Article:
Informed Consent: When permission to take part in a clinical study is granted by a participant who has full knowledge of the possible risks and benefits they might face.
Intervention: A medication or treatment that is tested for clinical research purposes.
Investigational Drug: The experimental drug which is being evaluated in the clinical trial.
Masking: When one or more groups taking part in the clinical trial don’t know what experimental treatments the participants have been assigned. Includes both single and double-blind masking.
Medication Number: A unique number on each experimental medication package which is used to track medication dosages.
National Health and Medical Research Council (NHMRC): A statutory authority and the main Australian agency who is responsible for medical and public health research. They fund high quality health and medical research to increase research capability and encourage the translation of research into better health outcomes. They also promote the highest ethical standards for health and medical research.
Observational Study: Assesses health outcomes of participants in their everyday lives, while they are assigned the experimental treatment as part of their regular medical care.
Open Label Trial: When participants and researchers know what medication or treatment is being administered.
Outcome Measure: A set measurement which is outlined in the clinical trial protocol and is used to evaluate the effect an experimental drug or treatment has on a participant.
Phases: Used to describe the different stages of a clinical trial which is based on the number of participants, the objective of the study, the dosage of medication given, and the length of the study. There are generally 4 phases in a clinical trial.
Placebo: A sugar or inactive pill which is used in clinical trials to test the effectiveness of an experimental drug.
Protocol: A detailed plan/guide of the clinical trial which outlines the objectives, design, methodology, ethical issues, and organisation of a trial.
Quality Assurance (QA): Ensures that all the data is generated, recorded, and reported in compliance with Good Clinical Practice (GCP) standards.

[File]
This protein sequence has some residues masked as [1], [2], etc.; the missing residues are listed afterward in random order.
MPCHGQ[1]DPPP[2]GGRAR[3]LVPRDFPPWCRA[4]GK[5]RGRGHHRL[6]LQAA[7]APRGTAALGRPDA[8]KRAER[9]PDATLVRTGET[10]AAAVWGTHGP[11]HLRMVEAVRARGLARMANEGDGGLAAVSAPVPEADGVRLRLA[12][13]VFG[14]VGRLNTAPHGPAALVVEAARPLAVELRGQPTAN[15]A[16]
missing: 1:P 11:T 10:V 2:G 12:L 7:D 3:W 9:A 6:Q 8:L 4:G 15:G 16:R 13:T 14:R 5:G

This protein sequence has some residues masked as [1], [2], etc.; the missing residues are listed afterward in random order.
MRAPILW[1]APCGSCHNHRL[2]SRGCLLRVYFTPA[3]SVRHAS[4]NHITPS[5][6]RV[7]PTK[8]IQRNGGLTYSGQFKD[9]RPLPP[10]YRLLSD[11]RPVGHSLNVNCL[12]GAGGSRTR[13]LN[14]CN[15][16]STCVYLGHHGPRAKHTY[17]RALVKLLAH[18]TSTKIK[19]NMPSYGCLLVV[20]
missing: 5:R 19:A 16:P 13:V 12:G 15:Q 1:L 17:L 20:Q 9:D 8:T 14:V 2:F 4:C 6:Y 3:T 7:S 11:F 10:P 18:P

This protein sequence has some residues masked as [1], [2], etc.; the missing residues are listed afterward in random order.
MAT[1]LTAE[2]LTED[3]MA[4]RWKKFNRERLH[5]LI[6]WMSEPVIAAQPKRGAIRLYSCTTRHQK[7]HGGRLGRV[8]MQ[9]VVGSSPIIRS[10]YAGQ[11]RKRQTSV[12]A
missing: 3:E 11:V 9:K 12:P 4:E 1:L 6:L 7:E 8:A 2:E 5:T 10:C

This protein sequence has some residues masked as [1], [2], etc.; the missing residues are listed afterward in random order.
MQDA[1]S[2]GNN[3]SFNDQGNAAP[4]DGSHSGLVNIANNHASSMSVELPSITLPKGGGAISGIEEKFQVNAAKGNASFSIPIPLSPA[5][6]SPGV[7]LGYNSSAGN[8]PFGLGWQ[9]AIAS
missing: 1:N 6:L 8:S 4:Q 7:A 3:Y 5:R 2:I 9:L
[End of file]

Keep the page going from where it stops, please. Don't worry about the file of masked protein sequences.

Quality Control (QC): Ensures that the internal operations of the clinical trial are all performed within the quality assurance system to verify that the requirements have been fulfilled. (form checks, monitoring, reports, etc).
Randomization: Assigning participants to different control groups or treatments by random chance.
Regulatory Authority: A public authority or government agency which exercises complete control over an industry in a regulatory or supervisory capacity, especially when the products within that sector can pose a high risk to the public.
Research: When a study is carried out to answer a question or find a solution.
Screening Process: A process which evaluates whether people are eligible to take part in the clinical trial. Various tests will be carried out and the person will be asked about their personal and family medical history.
Serious Adverse Event: An adverse event that is serious or life threatening. It may or may not be a result of the clinical trial.
Single-Blind Research Design: When either the researchers or participants don’t know what treatment or medication they’re being given in the clinical trial.
Standard Treatment: The treatment that is considered to be the most effective and readily available at the time of the clinical trial.
Subject Number: A unique number which is given to each participant in the clinical trial to keep track of their progress or any issues that may arise.
Therapeutic Goods Administration (TGA): A regulatory authority which is part of the Australian Government Department of Health. It was established in 1989 under the Therapeutic Goods Act 1989, and ensures that all therapeutic products meet the acceptable standards of quality and safety. Unmasking/Unblinding: When the participants and the researchers are made aware of what treatment(s) the participants have been receiving.